Relationship Between Autism in the Workplace and Age of Diagnosis

Summary of a recent Study

Developmental disabilities have garnered little attention in research that focuses on workplace stigma and identity management. But this study shows that the Autism Spectrum Condition makes navigating the workplace complex. The severity and type of Autism often determine how difficult work challenges can be for a person with autism, along with other aspects regarding undisclosed work experience and age of diagnosis.

The Study Outcomes

The chances of being diagnosed with autism today are higher due to better detection rates. A new paper on Working while affected with ASD (to be found in the Journal of Applied Psychology) states that age is a vital factor as well as the age of diagnosis. A late diagnosis does not fully identify with autism, for workplace treatment has already shaped the person’s attitudes, feelings, and almost everything about his/her general life.

Approach taken by the Study

Pennsylvania State University researchers Tiffany Johnson and Aparna Joshi interviewed 30 such individuals to start with, and a much larger group (210) after they learned more about the issues of the initial group. The later group were mostly twenty- and thirty-something in age range and 66% male, coming from varied backgrounds like education, finance, and services. They were sourced through an autism community network. Their current age, gender, and severity of diagnosis were matched, which showed that age, when diagnosed, is a crucial factor—the earlier the diagnosis, the more comfortable the subject was in his/her workplace setting.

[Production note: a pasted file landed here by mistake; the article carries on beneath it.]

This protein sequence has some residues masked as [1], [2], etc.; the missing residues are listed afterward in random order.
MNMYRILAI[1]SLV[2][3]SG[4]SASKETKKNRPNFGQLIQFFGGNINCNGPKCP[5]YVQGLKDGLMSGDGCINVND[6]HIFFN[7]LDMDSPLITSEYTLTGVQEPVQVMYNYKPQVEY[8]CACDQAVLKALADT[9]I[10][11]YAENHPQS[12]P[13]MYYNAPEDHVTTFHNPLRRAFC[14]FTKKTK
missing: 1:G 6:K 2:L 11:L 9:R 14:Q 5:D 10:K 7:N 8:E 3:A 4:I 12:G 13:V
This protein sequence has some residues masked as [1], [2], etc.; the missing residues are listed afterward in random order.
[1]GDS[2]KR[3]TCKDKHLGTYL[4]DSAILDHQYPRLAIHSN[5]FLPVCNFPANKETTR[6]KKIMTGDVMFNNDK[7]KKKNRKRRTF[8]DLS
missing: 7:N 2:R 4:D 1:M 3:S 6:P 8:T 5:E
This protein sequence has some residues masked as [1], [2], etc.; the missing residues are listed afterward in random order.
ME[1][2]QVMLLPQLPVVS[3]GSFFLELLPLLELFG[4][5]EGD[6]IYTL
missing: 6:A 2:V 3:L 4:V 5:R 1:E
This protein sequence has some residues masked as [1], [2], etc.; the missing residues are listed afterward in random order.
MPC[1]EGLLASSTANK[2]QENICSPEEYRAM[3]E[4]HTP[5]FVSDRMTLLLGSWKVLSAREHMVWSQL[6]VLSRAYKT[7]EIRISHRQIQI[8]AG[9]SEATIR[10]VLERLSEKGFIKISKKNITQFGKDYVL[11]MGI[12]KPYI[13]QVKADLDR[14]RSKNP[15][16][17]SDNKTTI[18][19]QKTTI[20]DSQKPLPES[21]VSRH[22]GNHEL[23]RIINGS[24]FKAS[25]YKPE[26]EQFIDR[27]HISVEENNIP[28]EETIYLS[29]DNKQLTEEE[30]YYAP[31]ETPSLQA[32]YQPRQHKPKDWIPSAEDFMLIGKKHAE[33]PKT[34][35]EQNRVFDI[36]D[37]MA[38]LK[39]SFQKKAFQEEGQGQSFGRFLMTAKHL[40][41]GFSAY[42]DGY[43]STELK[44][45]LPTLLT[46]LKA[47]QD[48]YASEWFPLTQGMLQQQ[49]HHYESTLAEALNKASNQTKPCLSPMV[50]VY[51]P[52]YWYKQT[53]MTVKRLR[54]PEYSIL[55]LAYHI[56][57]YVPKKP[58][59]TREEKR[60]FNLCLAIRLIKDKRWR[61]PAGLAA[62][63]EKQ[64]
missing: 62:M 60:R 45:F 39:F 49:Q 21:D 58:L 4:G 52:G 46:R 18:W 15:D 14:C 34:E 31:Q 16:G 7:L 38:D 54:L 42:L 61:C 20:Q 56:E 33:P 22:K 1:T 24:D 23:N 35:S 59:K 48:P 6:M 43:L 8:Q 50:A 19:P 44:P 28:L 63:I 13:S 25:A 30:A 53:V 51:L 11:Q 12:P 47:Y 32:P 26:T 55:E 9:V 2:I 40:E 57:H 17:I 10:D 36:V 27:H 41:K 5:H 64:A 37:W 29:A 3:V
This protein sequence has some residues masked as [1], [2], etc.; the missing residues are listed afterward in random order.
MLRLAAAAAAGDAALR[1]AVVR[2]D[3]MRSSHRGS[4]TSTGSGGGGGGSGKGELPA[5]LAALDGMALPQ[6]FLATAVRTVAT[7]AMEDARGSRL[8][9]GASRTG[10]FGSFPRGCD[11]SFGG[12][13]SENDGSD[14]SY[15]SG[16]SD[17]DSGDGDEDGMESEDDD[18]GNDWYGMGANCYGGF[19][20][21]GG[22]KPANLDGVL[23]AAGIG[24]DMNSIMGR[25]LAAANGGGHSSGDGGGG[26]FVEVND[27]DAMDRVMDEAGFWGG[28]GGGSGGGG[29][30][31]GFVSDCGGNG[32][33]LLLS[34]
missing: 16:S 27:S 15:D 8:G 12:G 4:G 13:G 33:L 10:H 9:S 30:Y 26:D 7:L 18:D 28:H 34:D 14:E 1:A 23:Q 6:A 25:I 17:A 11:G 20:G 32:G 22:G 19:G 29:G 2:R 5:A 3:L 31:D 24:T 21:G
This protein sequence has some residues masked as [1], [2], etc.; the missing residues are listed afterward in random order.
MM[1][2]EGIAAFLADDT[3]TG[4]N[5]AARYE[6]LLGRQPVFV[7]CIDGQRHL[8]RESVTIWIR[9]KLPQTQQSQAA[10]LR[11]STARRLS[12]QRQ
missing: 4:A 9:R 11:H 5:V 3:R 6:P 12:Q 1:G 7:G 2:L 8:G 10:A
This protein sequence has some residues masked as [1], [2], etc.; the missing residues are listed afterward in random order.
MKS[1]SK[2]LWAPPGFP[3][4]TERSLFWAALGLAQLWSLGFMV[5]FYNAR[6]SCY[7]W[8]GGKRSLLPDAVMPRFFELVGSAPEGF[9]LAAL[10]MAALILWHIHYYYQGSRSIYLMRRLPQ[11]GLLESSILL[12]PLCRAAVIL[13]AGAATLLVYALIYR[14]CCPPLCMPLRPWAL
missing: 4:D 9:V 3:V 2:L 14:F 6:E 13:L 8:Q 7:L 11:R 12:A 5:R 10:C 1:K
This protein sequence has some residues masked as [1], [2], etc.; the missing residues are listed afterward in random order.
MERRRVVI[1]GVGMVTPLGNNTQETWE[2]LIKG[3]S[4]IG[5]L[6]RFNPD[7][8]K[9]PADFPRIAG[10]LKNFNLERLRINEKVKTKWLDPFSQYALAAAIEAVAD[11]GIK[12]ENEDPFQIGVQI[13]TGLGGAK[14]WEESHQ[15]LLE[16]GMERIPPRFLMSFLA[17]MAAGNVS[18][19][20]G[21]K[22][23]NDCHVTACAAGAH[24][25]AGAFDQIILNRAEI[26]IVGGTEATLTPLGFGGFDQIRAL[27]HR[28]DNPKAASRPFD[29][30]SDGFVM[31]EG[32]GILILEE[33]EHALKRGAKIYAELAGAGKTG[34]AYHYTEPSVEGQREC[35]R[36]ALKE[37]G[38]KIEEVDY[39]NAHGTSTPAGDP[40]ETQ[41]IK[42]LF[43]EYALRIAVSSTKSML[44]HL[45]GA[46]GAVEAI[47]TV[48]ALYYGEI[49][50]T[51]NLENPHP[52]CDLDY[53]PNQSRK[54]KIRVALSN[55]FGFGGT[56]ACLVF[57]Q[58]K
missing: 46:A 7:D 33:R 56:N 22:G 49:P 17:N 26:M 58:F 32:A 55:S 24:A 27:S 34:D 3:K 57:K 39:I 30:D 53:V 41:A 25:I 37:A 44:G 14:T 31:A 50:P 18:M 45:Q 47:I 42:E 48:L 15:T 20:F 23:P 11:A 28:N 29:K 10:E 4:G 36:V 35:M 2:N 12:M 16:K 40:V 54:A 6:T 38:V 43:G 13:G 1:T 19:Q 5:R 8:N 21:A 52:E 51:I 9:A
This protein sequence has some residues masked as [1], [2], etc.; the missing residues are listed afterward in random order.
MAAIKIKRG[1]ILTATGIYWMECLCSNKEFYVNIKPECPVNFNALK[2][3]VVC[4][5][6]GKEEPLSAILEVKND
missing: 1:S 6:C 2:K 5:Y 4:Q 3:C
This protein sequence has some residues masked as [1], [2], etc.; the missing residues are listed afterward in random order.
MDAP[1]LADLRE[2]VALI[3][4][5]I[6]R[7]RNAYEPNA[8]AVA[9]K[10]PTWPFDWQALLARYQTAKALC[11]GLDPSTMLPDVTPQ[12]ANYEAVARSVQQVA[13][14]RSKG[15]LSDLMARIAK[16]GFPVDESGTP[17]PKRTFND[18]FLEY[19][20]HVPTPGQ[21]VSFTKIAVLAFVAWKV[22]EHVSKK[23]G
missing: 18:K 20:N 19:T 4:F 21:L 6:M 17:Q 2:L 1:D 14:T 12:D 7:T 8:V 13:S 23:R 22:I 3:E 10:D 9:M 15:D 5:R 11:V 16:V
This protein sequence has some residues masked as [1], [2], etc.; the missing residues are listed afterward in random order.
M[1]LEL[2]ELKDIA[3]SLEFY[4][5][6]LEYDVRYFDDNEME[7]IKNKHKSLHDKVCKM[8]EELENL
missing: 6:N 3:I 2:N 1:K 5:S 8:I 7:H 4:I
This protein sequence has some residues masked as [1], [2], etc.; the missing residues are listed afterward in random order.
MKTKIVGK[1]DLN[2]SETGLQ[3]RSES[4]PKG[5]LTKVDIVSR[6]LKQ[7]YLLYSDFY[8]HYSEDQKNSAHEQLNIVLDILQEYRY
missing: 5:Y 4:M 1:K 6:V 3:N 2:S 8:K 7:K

Details of the outcome:

The social interaction survey data involved participants with jobs demanding higher social interactivity. The age at the time of diagnosis determined whether the subject felt more discriminated (read workplace discrimination with Autism) against and less capable than those diagnosed later in life. This group received more comfort in work resembling their neurotypical peers or role models.

Considering themselves a member of the population they worked with – short or long term, even with social interaction issues – everything boiled down to the details of the work. An early diagnosis, on the other hand, guides a person to enter the workplace with a prefixed mindset with ASD, believing in their suitability for certain activities.

But the survey also shows that an early-diagnosed participant feels more comfortable in jobs where organisational support for Autism is duly provided. The late-diagnosed group prefer less support; the attention and differentiation simply felt unattractive.

Age influences the disclosing of experiences of a diagnosis. The early-diagnosed showed signs of stress and anxiety (read managing stress with Autism) after revealing their condition but also felt less discriminated against. Self-esteem was also higher, whereas the late-diagnosed felt more discriminated against and generally had lower self-esteem.

To Conclude:

The above, however, reflects the darker side of ASD identification for the late-diagnosed. One interviewee spoke about his loathing for disclosure and preferred to wear an introvert’s label rather than someone who is undergoing some developmental diagnosis.

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